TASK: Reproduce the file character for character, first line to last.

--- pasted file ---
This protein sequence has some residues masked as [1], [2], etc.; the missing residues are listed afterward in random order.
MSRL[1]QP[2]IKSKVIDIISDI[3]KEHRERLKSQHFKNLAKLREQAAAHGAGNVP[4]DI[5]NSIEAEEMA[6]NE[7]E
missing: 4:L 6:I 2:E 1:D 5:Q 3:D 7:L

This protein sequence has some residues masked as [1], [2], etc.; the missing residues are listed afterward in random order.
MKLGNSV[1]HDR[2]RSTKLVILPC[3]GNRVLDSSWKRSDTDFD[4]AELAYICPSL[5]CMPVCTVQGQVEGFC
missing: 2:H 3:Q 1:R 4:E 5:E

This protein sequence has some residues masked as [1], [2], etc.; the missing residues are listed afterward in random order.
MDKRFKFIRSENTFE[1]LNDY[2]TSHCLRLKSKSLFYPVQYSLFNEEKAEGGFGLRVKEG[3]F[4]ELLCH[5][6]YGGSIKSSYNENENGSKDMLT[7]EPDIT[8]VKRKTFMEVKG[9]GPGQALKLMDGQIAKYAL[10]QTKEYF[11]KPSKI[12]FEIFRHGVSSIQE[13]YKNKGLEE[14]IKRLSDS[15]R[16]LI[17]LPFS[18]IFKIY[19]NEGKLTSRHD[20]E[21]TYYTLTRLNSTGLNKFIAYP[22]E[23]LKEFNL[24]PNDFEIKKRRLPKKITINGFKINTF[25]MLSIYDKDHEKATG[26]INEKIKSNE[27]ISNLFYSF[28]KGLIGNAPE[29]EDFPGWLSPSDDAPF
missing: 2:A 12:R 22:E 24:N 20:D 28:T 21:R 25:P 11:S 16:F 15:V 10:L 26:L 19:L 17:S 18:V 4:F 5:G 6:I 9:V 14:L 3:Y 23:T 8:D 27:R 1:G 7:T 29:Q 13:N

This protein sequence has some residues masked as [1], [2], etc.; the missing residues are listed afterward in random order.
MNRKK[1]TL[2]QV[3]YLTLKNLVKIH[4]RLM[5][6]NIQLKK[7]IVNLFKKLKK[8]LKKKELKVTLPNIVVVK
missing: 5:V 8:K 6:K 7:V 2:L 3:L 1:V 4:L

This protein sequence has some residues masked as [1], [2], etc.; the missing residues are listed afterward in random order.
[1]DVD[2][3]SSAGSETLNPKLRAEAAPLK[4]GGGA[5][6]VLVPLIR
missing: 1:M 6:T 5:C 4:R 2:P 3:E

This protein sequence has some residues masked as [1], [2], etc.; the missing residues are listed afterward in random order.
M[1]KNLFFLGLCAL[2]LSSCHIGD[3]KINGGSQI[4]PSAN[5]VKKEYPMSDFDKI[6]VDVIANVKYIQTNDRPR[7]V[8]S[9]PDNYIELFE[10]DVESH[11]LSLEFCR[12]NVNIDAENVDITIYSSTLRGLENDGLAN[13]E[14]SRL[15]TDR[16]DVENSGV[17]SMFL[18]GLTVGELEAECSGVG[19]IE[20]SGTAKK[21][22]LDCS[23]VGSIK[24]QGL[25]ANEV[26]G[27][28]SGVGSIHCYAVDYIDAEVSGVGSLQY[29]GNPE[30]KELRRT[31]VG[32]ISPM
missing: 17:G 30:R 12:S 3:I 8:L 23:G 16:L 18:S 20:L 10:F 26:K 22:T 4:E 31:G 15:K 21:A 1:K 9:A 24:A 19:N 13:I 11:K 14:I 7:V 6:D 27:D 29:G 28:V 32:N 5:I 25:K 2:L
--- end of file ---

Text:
This protein sequence has some residues masked as [1], [2], etc.; the missing residues are listed afterward in random order.
MSRL[1]QP[2]IKSKVIDIISDI[3]KEHRERLKSQHFKNLAKLREQAAAHGAGNVP[4]DI[5]NSIEAEEMA[6]NE[7]E
missing: 4:L 6:I 2:E 1:D 5:Q 3:D 7:L

This protein sequence has some residues masked as [1], [2], etc.; the missing residues are listed afterward in random order.
MKLGNSV[1]HDR[2]RSTKLVILPC[3]GNRVLDSSWKRSDTDFD[4]AELAYICPSL[5]CMPVCTVQGQVEGFC
missing: 2:H 3:Q 1:R 4:E 5:E

This protein sequence has some residues masked as [1], [2], etc.; the missing residues are listed afterward in random order.
MDKRFKFIRSENTFE[1]LNDY[2]TSHCLRLKSKSLFYPVQYSLFNEEKAEGGFGLRVKEG[3]F[4]ELLCH[5][6]YGGSIKSSYNENENGSKDMLT[7]EPDIT[8]VKRKTFMEVKG[9]GPGQALKLMDGQIAKYAL[10]QTKEYF[11]KPSKI[12]FEIFRHGVSSIQE[13]YKNKGLEE[14]IKRLSDS[15]R[16]LI[17]LPFS[18]IFKIY[19]NEGKLTSRHD[20]E[21]TYYTLTRLNSTGLNKFIAYP[22]E[23]LKEFNL[24]PNDFEIKKRRLPKKITINGFKINTF[25]MLSIYDKDHEKATG[26]INEKIKSNE[27]ISNLFYSF[28]KGLIGNAPE[29]EDFPGWLSPSDDAPF
missing: 2:A 12:R 22:E 24:N 20:D 28:T 21:R 25:P 11:S 16:F 15:V 10:L 26:L 19:L 17:S 18:V 4:F 5:G 6:I 9:V 14:L 3:Y 23:T 8:D 27:R 1:G 7:T 29:Q 13:N

This protein sequence has some residues masked as [1], [2], etc.; the missing residues are listed afterward in random order.
MNRKK[1]TL[2]QV[3]YLTLKNLVKIH[4]RLM[5][6]NIQLKK[7]IVNLFKKLKK[8]LKKKELKVTLPNIVVVK
missing: 5:V 8:K 6:K 7:V 2:L 3:L 1:V 4:L

This protein sequence has some residues masked as [1], [2], etc.; the missing residues are listed afterward in random order.
[1]DVD[2][3]SSAGSETLNPKLRAEAAPLK[4]GGGA[5][6]VLVPLIR
missing: 1:M 6:T 5:C 4:R 2:P 3:E

This protein sequence has some residues masked as [1], [2], etc.; the missing residues are listed afterward in random order.
M[1]KNLFFLGLCAL[2]LSSCHIGD[3]KINGGSQI[4]PSAN[5]VKKEYPMSDFDKI[6]VDVIANVKYIQTNDRPR[7]V[8]S[9]PDNYIELFE[10]DVESH[11]LSLEFCR[12]NVNIDAENVDITIYSSTLRGLENDGLAN[13]E[14]SRL[15]TDR[16]DVENSGV[17]SMFL[18]GLTVGELEAECSGVG[19]IE[20]SGTAKK[21][22]LDCS[23]VGSIK[24]QGL[25]ANEV[26]G[27][28]SGVGSIHCYAVDYIDAEVSGVGSLQY[29]GNPE[30]KELRRT[31]VG[32]ISPM
missing: 17:G 30:R 12:S 3:I 8:L 23:G 16:L 18:S 20:L 10:F 26:K 22:T 4:E 31:G 15:K 21:A 1:K 9:A 24:A 19:N 13:I 11:K 14:I 7:V 6:D 27:D 29:G 28:V 32:N 5:I 25:K 2:L